Advice to the Darwin Party: let the peppered myth have a solemn funeral, admit you made a big mistake, document the lessons learned, and move on to real empirical evidence.  Prove your theory, don’t expect people to just believe it.  Find an animal developing a new organ, like a wing or an eye.  Enumerate all the links in an actual chain of evolution from one organism lacking a complex structure to another having it, including the genetic and developmental pathways and the mutations involved.  Without resorting to just-so stories, provide an example of complex specified information or irreducible complexity arising purely from a purely naturalistic Darwinian mechanism.  Peppered moths are not up to the challenge.  While it is admirable that Majerus is attempting to accumulate definitive data on the little insects and their behaviors, and prove once and for all whether or not birds eat more of them on contrasting backgrounds, peppered moths are a dead issue to evolution.  Like the Sioux proverb advises, the best strategy when riding a dead horse is to dismount.
    Now to an even more serious aspect of this story.  Majerus correctly connects the dots; he knows that the peppered moth tale symbolizes a battle over the soul of science.  Why do the Darwinists cling so tenaciously to any minuscule piece of evidence, no matter how inconsequential, that might be used to bolster the idea that natural selection can account for all of biology?  Why the initial confident rejoicing over Kettlewell, and the anguish over his downfall?  Listen to what Majerus said: “To have people believe the biology of the planet is controlled by a Creator, I think that’s dangerous.”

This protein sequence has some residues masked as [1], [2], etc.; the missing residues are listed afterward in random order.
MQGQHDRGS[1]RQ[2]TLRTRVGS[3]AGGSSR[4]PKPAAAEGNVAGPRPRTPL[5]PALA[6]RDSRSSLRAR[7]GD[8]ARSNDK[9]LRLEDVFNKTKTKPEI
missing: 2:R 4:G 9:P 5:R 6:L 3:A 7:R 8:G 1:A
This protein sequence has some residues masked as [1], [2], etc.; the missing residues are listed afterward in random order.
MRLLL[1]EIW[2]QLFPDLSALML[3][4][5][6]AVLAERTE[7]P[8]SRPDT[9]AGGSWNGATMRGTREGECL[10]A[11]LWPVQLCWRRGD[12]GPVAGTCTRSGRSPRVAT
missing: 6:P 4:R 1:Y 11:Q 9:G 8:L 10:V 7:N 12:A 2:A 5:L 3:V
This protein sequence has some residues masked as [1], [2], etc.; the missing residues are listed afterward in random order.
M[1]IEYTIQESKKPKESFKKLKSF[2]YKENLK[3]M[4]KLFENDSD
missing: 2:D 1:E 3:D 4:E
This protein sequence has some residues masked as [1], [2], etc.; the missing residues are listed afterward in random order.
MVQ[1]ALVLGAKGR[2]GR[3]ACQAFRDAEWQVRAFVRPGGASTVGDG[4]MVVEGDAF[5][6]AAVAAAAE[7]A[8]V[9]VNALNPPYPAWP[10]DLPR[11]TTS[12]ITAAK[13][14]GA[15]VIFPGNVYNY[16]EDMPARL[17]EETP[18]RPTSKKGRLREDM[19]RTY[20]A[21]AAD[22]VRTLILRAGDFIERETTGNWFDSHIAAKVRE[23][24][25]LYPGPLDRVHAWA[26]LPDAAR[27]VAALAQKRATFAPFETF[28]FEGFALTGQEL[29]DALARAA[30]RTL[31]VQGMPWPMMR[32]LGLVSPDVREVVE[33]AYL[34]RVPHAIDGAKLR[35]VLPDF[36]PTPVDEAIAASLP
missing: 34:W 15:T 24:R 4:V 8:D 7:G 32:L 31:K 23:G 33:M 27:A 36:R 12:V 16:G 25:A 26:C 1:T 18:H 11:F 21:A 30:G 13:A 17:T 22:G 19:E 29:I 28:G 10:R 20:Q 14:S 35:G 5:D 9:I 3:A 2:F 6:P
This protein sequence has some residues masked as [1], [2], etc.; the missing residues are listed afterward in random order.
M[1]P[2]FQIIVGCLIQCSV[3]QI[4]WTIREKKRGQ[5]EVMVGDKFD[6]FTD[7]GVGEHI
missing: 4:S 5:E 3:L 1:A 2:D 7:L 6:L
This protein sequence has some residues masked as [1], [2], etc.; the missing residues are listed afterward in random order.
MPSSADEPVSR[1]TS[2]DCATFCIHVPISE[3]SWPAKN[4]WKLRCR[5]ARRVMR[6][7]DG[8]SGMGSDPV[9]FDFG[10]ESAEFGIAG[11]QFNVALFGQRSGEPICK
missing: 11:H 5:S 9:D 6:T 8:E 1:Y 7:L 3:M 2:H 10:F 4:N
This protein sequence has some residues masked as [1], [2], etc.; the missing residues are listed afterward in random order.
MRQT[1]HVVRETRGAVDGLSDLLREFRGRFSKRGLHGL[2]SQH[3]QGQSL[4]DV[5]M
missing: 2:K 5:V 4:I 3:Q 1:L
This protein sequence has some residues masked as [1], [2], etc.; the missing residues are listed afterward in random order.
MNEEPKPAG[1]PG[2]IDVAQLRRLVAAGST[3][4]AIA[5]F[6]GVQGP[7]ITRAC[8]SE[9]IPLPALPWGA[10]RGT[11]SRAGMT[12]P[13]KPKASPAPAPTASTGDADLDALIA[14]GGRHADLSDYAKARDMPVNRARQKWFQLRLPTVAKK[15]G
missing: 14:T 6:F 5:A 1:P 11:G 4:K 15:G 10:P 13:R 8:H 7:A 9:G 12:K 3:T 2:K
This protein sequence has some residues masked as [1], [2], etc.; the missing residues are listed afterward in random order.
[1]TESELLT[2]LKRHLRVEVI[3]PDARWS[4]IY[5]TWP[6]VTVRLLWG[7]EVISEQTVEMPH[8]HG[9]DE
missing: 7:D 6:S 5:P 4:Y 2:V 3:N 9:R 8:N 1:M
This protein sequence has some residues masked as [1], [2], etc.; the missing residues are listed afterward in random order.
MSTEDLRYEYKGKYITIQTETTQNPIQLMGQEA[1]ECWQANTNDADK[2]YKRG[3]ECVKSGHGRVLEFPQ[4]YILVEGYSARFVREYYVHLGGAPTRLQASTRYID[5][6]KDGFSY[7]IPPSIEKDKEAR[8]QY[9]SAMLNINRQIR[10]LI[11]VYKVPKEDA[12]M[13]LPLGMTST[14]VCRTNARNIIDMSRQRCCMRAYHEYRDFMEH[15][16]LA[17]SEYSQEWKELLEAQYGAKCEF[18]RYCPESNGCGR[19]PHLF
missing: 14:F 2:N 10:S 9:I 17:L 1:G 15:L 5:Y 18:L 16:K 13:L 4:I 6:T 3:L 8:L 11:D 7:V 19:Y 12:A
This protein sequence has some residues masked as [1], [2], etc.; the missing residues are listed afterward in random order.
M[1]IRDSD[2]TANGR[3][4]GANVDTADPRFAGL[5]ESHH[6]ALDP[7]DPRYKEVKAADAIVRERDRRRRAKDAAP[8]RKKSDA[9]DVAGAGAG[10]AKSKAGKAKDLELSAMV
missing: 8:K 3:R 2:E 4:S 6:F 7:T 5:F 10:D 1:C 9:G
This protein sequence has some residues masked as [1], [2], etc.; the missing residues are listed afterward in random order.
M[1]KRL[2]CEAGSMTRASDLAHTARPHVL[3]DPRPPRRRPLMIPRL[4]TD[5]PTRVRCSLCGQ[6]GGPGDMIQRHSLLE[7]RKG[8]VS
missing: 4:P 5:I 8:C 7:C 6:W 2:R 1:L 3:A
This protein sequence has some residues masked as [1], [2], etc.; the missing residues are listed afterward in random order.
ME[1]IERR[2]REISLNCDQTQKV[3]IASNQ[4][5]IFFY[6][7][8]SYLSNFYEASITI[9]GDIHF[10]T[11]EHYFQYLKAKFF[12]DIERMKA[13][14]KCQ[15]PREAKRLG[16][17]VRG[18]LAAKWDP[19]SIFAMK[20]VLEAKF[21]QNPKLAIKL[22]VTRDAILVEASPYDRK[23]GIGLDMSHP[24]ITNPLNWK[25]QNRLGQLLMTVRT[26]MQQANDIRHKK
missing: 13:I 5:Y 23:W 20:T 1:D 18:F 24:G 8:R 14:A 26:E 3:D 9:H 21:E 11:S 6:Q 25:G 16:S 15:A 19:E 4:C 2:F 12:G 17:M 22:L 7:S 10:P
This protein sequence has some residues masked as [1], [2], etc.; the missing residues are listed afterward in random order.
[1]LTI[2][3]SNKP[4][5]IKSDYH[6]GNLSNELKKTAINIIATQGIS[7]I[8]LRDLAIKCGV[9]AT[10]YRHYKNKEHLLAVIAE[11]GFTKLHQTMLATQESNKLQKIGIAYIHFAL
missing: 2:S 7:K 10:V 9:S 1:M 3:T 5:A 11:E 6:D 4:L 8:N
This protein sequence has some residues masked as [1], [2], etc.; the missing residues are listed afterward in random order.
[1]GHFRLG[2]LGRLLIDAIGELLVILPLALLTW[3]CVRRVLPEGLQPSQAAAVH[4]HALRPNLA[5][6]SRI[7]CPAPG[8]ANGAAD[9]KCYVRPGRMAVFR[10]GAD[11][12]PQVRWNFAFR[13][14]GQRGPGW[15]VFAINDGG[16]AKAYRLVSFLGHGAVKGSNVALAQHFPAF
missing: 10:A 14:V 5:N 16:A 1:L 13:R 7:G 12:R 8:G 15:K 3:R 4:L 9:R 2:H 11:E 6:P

Phillip Johnson hit the nail on the head.  He has written repeatedly that the problem in the creation-evolution issue is not over evidence, but rather that evolutionists are committed to a materialist philosophy before the evidence has a chance to speak.  Science, to them, is no longer a search for the truth, a commitment to follow the evidence wherever it leads; it is a naturalistic philosophy that cannot stomach the thought of a Creator.  The issue is not whether this or that flimsy just-so story really supports Darwin’s theory or not.  It is that it must support it, because the alternative, that there really is a God who made the world and the things in it, is philosophically repugnant to them.  Their atheism demands a philosophy of science that can describe an unbroken chain of natural causes in a closed system.  To suggest otherwise is “dangerous” to them because it threatens their chosen world view.
    Thus it is necessary to go to great lengths to prove Kettlewell right.  It is necessary to go on the road and oppose the dangerous creationists.  It is necessary to keep the peppered moths in the textbooks and prevent the students from hearing the problems with the moth myth.  It is necessary to “make a public stand against teaching creationism and ‘intelligent design’ in biology classes.”  The end justifies the means, because to have people believe that the biology of the planet is controlled by a Creator is “dangerous.”
    Is it, really? It would seem that what is dangerous to science is dishonesty, cover-up, lack of scientific rigor, just-so storytelling, extrapolation, and obscurantism.  Is belief that the world is controlled by a Creator detrimental to scientific investigation?  Let’s ask Bacon, Kepler, Newton, Boyle, Maxwell, Pasteur, Carver, von Braun and a few other minor players in the history of science for their opinions.

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Categories: Terrestrial Zoology